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Robotic Image-Guided Stereotactic Radiosurgery (SRS) – Cyberknife Surviving Cancer

Posted Mar 03 2010 7:02am

Cancer is the second leading cause of death in the United States and presents a worldwide health pandemic. Approximately 50% of all men and 33% of all women in the United States will develop cancer during their lifetimes. There was an estimated 564,000 cancer related deaths in the US with an additional 1.4 million newly diagnosed cancer cases in 2006. The leading cause of death in both male and female patients was lung and bronchial cancers, while prostate and breast represented the largest contingent of newly diagnosed cancers in males and females, respectively. Although cancer incidence rates for both sexes combined have remained stable from 1992 through 2003, overall cancer related deaths in the U.S. continue to decline. In fact, over 10 million people in the U.S., approximately 3.4% of the population, are cancer survivors. Technological advances in cancer detection and cancer treatments have played a key role in this growing trend.

There exist four conventional methods of treatment for cancer:

  • surgical intervention,
  • chemotherapy,
  • immunotherapy
  • radiation therapy

Radiation therapy becoming treatment of choice – why and how?

The development of Image-guidance in the delivery of radiation therapy (IGRT) has provided the capability of real-time imaging and real-time adjustment of the therapeutic beams to compensate for target motion. From this evolution in therapeutic radiation delivery and imaging techniques has emerged a technology which allows highly conformed and precisely delivered radiation treatment, recognised as stereotactic radiosurgery. SRS is a technique in which a single ablative dose (or 2-5 fractionated doses) of highly collimated radiation is delivered to one or more targets with submillimeter precision. SRS differs from conventional radiotherapy in that the efficacy of radiotherapy depends primarily on the greater sensitivity of tumour cells to radiation relative to normal tissue. Therefore, with all forms of radiotherapy, the spatial accuracy with which the treatment is focused on the tumour is a secondary concern because the normal tissues are protected by administering the radiation in fractionated doses. In contrast, radiosurgery requires much greater targeting accuracy since with SRS; normal tissues are protected by selectively targeting only the abnormal lesion, and using cross-firing techniques to minimize the exposure of the adjacent anatomy. Since highly destructive doses of radiation are used, any normal structures and tissue within the targeted volume are subject to damage as well. Although the radiobiology of radiosurgery is still evolving, it is held that the high radiation dose delivered to the target volume by radiosurgery may result in tumour control through direct early effects of apoptosis and mitotic death, late vascular changes, and stimulation of immune response.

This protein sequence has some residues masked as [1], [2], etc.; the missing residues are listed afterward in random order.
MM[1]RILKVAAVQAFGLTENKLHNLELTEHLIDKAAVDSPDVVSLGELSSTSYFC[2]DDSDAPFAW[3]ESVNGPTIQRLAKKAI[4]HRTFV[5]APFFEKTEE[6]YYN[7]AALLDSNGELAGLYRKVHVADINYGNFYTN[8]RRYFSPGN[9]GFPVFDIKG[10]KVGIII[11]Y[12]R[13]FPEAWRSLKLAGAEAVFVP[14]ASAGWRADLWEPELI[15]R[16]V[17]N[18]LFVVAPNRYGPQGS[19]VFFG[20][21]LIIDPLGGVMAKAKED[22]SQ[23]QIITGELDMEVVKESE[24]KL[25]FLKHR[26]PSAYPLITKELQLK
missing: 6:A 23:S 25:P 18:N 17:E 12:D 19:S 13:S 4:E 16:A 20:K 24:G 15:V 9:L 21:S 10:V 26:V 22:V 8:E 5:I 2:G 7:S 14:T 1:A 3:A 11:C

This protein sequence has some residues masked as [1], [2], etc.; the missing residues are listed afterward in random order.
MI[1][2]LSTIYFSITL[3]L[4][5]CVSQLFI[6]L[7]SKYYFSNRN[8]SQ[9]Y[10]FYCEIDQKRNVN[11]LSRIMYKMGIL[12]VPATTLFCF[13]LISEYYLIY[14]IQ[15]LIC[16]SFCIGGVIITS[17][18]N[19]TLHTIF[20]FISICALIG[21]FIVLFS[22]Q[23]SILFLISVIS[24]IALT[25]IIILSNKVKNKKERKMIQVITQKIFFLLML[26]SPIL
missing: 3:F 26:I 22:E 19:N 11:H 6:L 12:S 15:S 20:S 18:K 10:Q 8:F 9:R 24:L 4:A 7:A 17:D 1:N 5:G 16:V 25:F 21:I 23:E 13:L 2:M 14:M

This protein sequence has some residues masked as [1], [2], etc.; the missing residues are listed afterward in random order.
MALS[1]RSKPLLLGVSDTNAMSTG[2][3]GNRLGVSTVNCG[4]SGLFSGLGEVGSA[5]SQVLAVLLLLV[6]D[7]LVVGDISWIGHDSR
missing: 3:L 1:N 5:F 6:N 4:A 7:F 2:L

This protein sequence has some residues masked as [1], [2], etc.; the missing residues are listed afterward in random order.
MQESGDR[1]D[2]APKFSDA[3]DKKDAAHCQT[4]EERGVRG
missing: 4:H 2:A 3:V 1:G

Read more about Cyberknife in an article  by Consultant in Clinical Oncology Dr Nick Plowman .


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